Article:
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Revisiting the relics of Central European conceptualism

Sanja Ivekovic: Triangle (1979)
photo: Courtesy Austrian Cultural Forum

Parallel Actions," which brings news of a dozen daring Central European conceptualists at work in the 1960s and '70s, isn't a show that looks like much. But then, the work of our own early conceptual and body artists in those years (Vito Acconci and Laurie Anderson included) wasn't big on objects, artifacts, or visuals either. Here, the earliest interventions and actions were a way out from the gallery system. There, in a very different context, they transgressed repressive political realities. The modest black-and-white photo-documentations, grainy videos, and typed texts transcend a paucity of means, to offer revelations about some very advanced artistic thinking at the edge of and in the Eastern Bloc—parallel to, independent of, and sometimes in answer to new art in the West.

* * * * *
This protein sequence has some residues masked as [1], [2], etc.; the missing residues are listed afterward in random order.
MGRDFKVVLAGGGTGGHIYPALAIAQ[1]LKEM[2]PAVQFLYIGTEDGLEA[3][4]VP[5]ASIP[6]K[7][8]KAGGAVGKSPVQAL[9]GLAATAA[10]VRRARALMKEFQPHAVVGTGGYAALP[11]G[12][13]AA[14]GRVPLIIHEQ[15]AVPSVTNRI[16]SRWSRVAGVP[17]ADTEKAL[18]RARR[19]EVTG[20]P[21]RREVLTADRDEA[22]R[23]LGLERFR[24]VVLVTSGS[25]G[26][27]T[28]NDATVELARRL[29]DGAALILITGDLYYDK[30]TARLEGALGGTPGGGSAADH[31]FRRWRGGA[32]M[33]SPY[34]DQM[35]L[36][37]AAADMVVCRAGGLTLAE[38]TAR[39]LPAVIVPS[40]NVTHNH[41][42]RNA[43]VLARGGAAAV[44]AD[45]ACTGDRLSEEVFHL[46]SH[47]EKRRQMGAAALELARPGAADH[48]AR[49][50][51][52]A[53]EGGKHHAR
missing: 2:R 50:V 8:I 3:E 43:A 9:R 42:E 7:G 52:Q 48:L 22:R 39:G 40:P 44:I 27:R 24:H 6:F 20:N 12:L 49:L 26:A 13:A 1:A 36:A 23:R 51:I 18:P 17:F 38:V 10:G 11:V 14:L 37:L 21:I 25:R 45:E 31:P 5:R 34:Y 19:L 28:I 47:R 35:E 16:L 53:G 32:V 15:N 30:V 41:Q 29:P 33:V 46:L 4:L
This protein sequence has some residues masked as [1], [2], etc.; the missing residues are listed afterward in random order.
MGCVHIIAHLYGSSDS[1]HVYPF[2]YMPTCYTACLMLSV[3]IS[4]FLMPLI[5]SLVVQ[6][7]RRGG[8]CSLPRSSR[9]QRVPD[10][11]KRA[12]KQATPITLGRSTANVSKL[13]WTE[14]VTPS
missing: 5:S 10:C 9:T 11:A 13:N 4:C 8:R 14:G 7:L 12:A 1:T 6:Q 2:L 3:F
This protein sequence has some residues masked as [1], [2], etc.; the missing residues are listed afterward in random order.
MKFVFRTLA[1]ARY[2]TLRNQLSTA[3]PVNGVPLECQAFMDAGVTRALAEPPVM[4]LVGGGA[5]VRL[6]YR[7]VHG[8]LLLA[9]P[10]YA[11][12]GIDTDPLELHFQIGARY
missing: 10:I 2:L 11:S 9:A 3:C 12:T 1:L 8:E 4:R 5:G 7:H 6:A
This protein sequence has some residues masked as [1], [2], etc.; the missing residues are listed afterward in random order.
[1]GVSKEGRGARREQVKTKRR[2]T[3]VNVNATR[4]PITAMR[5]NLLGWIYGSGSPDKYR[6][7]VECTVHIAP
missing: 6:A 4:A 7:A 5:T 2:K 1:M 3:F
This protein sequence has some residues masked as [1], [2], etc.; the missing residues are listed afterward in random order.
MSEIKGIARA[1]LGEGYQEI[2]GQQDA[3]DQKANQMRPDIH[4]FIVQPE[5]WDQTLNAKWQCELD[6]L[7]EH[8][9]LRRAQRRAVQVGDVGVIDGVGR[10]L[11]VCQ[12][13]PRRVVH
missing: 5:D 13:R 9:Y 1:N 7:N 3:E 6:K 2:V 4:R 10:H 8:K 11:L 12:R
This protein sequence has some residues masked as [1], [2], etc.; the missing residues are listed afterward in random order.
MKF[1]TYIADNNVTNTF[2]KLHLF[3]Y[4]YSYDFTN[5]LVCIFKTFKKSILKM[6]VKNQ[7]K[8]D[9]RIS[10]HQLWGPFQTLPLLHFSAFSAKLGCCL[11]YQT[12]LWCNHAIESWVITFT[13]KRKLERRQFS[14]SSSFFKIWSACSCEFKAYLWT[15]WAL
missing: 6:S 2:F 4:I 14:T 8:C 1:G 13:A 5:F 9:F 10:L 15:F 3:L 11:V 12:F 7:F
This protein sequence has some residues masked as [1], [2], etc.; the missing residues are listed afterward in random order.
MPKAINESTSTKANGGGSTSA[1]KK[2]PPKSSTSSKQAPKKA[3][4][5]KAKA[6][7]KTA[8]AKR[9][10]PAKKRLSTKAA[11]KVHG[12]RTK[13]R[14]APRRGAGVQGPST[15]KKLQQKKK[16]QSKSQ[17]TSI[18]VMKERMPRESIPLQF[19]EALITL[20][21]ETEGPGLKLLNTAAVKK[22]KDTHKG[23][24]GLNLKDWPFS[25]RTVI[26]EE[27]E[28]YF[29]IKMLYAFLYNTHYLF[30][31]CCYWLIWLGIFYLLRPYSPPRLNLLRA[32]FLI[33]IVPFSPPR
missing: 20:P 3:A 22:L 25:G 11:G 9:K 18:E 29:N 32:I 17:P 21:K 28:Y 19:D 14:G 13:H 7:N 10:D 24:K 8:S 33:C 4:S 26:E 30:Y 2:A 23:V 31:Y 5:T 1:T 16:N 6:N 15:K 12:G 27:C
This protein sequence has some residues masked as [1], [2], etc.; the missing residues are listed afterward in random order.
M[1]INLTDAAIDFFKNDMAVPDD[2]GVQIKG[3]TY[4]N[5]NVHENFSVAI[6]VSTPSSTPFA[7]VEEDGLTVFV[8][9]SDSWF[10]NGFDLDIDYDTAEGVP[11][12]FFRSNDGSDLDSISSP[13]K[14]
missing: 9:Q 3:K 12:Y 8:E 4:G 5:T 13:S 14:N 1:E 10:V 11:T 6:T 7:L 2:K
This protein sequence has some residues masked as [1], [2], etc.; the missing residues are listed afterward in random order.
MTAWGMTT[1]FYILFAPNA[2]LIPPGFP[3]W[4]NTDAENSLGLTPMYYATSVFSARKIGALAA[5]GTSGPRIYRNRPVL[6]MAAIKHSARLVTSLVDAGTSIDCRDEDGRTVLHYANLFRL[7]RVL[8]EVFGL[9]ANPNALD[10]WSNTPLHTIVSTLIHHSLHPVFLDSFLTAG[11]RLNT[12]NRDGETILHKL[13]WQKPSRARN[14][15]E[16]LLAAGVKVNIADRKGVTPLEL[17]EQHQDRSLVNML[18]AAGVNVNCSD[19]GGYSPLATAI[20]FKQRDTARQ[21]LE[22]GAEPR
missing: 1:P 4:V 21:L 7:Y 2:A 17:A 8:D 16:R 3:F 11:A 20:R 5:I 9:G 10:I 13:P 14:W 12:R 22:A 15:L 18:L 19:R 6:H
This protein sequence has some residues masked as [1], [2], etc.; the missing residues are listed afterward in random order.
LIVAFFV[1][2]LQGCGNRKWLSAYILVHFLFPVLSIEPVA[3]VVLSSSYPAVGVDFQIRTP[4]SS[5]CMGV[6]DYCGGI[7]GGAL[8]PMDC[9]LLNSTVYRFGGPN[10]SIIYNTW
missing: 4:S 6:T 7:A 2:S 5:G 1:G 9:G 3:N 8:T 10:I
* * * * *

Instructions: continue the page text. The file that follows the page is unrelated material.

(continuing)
In mid-'60s Bratislava, Julius Koller did "anti-Happenings" and "anti-pictures" meant to engage the real world, while fellow Slovak Stano Filko did social Happenings, such as declaring the entire city a zone of artistic action for a week. In Ljubljana, the OHO group was doing early body art. In Vienna, Peter Weibel explored performance issues in photo works, and then "tele-actions" and closed-circuit videos; Valie Export delineated a geometry of gender; and Kurt Krens—filming a single frame for 50 days—anticipated structural film. In Belgrade, Rasa Todosijevic's body art followed a set of rules and Mladen Stilinovic explored the politics of powerlessness. In Zagreb, Goran Trbuljak's poster announced: "I do not wish to show anything new and original." An early conceptualist in New York issued a similar statement at about the same time.

But it's the two youngest artists whose interventions still seem freshest today. Jiri Kovanda, whose scripted stealth performances simulated unscripted life, simply locked eyes with unsuspecting people in Prague, grazed them in passing, or sprinted across the town square. And video artist Sanja Ivekovic performed Triangle alone on her Zagreb balcony: She read, drank whiskey, and pretended to masturbate at the moment Tito's motorcade passed by. The triangulation involved not only three offending actions but a policeman stationed on a nearby roof, who she knew would see her, and the officer he summoned, who rapidly arrived.


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